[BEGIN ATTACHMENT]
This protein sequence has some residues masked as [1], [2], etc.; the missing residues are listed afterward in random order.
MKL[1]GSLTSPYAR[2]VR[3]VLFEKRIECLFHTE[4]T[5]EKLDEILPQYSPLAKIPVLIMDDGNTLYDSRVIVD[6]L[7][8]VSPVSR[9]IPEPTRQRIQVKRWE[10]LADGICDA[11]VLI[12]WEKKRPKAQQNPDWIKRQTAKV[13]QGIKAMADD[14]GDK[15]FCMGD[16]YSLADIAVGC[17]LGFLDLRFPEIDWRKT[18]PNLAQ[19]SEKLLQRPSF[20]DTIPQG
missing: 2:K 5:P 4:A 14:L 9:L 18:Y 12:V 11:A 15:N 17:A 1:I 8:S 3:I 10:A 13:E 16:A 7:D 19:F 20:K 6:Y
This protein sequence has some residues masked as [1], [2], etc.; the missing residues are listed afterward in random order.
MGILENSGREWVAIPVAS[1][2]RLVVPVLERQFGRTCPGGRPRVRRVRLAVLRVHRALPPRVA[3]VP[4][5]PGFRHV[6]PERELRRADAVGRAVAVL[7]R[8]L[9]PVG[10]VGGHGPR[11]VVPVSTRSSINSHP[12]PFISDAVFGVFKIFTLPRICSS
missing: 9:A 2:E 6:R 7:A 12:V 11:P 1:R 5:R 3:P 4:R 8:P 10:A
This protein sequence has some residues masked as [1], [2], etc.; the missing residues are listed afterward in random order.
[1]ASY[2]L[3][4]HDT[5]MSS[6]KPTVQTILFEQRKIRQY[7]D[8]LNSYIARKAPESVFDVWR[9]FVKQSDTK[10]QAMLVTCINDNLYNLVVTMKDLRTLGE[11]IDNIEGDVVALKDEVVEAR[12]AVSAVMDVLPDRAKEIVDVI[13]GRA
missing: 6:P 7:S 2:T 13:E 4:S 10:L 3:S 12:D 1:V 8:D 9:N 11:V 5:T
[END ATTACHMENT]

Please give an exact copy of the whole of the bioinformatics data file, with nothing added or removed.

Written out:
This protein sequence has some residues masked as [1], [2], etc.; the missing residues are listed afterward in random order.
MKL[1]GSLTSPYAR[2]VR[3]VLFEKRIECLFHTE[4]T[5]EKLDEILPQYSPLAKIPVLIMDDGNTLYDSRVIVD[6]L[7][8]VSPVSR[9]IPEPTRQRIQVKRWE[10]LADGICDA[11]VLI[12]WEKKRPKAQQNPDWIKRQTAKV[13]QGIKAMADD[14]GDK[15]FCMGD[16]YSLADIAVGC[17]LGFLDLRFPEIDWRKT[18]PNLAQ[19]SEKLLQRPSF[20]DTIPQG
missing: 2:K 5:P 4:A 14:L 9:L 18:Y 12:V 11:A 15:N 17:A 1:I 8:S 3:I 10:A 13:E 16:A 7:D 19:F 20:K 6:Y
This protein sequence has some residues masked as [1], [2], etc.; the missing residues are listed afterward in random order.
MGILENSGREWVAIPVAS[1][2]RLVVPVLERQFGRTCPGGRPRVRRVRLAVLRVHRALPPRVA[3]VP[4][5]PGFRHV[6]PERELRRADAVGRAVAVL[7]R[8]L[9]PVG[10]VGGHGPR[11]VVPVSTRSSINSHP[12]PFISDAVFGVFKIFTLPRICSS
missing: 9:A 2:E 6:R 7:A 12:V 11:P 1:R 5:R 3:P 4:R 8:P 10:A
This protein sequence has some residues masked as [1], [2], etc.; the missing residues are listed afterward in random order.
[1]ASY[2]L[3][4]HDT[5]MSS[6]KPTVQTILFEQRKIRQY[7]D[8]LNSYIARKAPESVFDVWR[9]FVKQSDTK[10]QAMLVTCINDNLYNLVVTMKDLRTLGE[11]IDNIEGDVVALKDEVVEAR[12]AVSAVMDVLPDRAKEIVDVI[13]GRA
missing: 6:P 7:S 2:T 13:E 4:S 10:L 3:S 12:D 1:V 8:D 9:N 11:V 5:T